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GBP/USD has hit the highest since March amid a massive dollar sell-off and the cable has stabilized under 1.31 after experiencing high volatility. An updated view on the US labor market via the all-important Non-Farm Payrolls, the Bank of England’s rate decision and coronavirus-related news stand out in the upcoming week. FXStreet’s analyst Yohay Elam reports.

Key quotes

“Brexit breakthrough or breakdown of talks? None of the above, most probably. Reports suggest that both the EU and the UK are unlikely to move – nor abandon negotiations – during the summer. Any unlikely development would rock the pound.” 

“The UK’s gradual exit from COVID-19-related restrictions is set to continue, but any flareups – as seen elsewhere – may weigh on sterling.” 

“The BoE is set to leave its interest rate unchanged at 0.1% and the Quantitative Easing program at £745 billion. The focus will be on what makes it ‘super’ – the Monetary Policy Report. Investors prefer any BoE help that would lower the government’s borrowing costs and support the recovery. With inflation out of sight, any distancing between the bank and the state would be seen unfavorably and could hurt the pound. Apart from additional QE, investors will want to know where the BoE stands on negative interest rates. If any of his colleagues vote for a rate cut – or if Bailey hints that option is on the cards – sterling could suffer.”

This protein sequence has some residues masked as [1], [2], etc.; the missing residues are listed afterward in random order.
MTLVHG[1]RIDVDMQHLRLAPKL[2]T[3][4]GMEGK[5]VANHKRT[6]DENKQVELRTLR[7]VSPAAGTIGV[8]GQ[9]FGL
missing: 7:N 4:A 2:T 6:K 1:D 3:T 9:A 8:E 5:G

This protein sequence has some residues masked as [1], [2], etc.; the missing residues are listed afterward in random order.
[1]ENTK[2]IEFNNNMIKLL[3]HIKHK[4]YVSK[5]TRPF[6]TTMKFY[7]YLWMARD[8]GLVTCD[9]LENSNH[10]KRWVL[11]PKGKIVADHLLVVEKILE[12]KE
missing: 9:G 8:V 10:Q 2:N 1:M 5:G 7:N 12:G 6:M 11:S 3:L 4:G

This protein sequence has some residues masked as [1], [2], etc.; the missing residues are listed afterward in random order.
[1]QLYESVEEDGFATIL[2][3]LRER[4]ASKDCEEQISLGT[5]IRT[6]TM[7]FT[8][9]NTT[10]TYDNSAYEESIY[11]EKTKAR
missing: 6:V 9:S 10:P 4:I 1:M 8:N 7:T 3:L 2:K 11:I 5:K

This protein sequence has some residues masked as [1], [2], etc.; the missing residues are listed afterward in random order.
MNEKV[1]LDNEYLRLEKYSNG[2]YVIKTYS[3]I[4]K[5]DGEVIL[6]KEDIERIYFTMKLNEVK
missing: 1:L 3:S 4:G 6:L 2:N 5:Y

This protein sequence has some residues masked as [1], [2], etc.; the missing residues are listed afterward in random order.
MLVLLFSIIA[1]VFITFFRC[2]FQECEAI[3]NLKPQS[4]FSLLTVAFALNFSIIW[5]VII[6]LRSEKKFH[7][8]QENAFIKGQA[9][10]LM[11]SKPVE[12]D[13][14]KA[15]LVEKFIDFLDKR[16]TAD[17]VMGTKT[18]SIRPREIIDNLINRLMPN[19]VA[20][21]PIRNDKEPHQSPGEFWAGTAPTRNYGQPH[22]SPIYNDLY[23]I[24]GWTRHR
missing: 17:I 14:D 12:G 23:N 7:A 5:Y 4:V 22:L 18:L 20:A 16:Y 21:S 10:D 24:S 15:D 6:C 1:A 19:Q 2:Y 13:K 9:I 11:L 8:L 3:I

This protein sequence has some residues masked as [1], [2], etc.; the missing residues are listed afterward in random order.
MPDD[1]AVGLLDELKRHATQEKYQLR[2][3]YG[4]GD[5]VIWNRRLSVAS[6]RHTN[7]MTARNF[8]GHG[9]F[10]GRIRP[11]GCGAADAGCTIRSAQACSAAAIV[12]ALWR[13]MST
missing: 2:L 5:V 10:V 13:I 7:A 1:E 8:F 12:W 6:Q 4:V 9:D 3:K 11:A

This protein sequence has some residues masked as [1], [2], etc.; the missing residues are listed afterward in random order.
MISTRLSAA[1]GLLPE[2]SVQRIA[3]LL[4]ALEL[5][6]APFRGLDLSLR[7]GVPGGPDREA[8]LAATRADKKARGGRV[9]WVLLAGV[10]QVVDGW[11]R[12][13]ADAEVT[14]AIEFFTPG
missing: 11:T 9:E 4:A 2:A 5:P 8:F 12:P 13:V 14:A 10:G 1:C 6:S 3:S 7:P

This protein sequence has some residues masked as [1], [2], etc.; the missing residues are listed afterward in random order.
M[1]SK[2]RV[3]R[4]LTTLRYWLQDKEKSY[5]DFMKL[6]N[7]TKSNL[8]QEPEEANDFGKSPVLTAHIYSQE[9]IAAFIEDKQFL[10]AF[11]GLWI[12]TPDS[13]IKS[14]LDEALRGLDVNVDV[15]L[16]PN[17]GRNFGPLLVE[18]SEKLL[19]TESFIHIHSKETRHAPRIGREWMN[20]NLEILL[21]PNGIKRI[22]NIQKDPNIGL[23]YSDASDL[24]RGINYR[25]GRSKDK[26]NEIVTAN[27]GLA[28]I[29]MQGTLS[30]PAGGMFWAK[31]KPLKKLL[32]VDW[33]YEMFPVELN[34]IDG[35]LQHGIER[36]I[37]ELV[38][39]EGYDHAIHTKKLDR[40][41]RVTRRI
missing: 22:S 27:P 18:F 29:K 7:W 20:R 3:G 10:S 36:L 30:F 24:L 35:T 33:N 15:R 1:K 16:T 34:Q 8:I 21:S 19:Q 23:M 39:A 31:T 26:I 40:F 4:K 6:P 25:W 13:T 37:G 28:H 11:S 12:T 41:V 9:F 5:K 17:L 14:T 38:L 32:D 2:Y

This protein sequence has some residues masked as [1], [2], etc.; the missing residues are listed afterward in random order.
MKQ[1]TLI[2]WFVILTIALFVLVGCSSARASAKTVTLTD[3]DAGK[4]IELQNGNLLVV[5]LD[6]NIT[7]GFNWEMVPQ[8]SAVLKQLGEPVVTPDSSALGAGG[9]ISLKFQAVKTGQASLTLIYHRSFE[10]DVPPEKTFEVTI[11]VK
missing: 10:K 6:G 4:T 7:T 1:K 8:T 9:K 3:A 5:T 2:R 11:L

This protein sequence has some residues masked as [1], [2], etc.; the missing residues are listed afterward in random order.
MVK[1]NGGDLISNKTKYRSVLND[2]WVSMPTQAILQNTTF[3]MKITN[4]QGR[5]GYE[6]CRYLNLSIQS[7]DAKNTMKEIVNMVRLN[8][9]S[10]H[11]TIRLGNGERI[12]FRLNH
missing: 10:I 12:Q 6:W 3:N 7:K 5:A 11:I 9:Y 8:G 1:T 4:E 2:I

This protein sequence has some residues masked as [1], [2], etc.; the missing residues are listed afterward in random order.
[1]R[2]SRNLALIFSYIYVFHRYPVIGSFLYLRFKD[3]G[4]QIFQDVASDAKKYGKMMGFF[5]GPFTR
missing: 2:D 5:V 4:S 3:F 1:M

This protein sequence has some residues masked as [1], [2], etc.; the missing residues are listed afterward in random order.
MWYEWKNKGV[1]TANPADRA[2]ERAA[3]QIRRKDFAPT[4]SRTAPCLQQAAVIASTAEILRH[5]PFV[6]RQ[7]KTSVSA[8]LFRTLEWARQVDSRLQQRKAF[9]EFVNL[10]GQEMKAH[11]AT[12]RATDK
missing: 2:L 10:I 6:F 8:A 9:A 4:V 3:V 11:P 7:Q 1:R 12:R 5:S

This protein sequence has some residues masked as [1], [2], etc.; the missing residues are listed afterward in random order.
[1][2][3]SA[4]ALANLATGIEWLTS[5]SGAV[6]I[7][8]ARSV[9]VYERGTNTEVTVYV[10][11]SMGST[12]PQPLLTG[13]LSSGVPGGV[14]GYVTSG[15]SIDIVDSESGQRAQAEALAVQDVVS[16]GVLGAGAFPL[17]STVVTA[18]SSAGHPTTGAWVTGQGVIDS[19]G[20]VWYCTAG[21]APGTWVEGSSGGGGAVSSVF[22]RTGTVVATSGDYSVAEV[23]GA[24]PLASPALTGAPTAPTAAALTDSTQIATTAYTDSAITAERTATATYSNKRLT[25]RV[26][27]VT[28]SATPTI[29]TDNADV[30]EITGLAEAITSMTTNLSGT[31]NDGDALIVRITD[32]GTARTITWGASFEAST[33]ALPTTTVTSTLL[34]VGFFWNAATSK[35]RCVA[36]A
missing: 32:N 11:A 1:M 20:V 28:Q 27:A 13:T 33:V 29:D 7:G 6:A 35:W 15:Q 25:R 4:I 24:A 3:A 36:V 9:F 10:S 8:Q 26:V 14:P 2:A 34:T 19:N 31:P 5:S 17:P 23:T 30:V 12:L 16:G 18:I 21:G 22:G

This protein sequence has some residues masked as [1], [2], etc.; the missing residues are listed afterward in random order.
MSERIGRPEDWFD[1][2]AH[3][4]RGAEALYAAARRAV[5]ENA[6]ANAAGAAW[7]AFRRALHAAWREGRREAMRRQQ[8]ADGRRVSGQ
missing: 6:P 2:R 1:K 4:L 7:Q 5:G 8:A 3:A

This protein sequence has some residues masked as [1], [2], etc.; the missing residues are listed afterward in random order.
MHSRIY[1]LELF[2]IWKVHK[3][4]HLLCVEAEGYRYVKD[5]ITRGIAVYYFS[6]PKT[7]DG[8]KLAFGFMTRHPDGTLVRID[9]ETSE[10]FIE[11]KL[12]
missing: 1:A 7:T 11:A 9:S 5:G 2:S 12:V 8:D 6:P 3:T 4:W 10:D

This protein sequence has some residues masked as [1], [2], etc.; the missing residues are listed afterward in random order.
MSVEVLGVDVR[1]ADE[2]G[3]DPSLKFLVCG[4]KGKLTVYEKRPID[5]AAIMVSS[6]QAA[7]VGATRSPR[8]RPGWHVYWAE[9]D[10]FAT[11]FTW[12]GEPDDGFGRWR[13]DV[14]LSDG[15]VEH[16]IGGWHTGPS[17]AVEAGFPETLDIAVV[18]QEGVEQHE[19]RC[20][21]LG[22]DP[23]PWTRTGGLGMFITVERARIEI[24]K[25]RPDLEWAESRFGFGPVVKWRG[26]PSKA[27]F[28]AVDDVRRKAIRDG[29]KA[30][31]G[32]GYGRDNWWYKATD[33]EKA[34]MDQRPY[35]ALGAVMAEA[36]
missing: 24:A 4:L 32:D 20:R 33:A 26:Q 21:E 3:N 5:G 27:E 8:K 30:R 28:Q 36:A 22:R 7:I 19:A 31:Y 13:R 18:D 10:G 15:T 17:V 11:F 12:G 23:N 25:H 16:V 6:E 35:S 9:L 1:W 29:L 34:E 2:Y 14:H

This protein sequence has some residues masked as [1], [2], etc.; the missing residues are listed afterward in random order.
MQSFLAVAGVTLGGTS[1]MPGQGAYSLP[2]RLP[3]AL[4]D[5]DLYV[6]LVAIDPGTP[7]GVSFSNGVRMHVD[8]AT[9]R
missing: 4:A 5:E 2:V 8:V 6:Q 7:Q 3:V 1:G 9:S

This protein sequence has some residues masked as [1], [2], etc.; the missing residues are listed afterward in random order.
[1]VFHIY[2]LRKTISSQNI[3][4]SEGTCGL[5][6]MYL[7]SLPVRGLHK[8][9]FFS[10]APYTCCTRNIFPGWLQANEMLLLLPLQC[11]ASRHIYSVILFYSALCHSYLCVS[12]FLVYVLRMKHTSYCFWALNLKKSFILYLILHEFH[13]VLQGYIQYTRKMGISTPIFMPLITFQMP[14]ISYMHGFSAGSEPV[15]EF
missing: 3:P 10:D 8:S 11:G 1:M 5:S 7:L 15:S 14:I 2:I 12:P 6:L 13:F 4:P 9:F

“Is the coronavirus curve flattening? Cases have stopped rising, but deaths are on a worrying uptrend. If the statistics worsen, that would adverse for markets – but could also push lawmakers in Washington to strike a deal and provide more help to the struggling economy. Both sides want to be seen as helping the public in an election year.” 

“The NFP report can go either way – a third consecutive month of job growth or a downturn. The chance of repeating June’s 4.8 million increase is meager. The same goes for the unemployment rate, which dropped to 11.1 in the previous month and may now move up. The high level of uncertainty about July’s figures – the first full month after COVID-19 raised its head in mid-June – implies a strong reaction in markets.”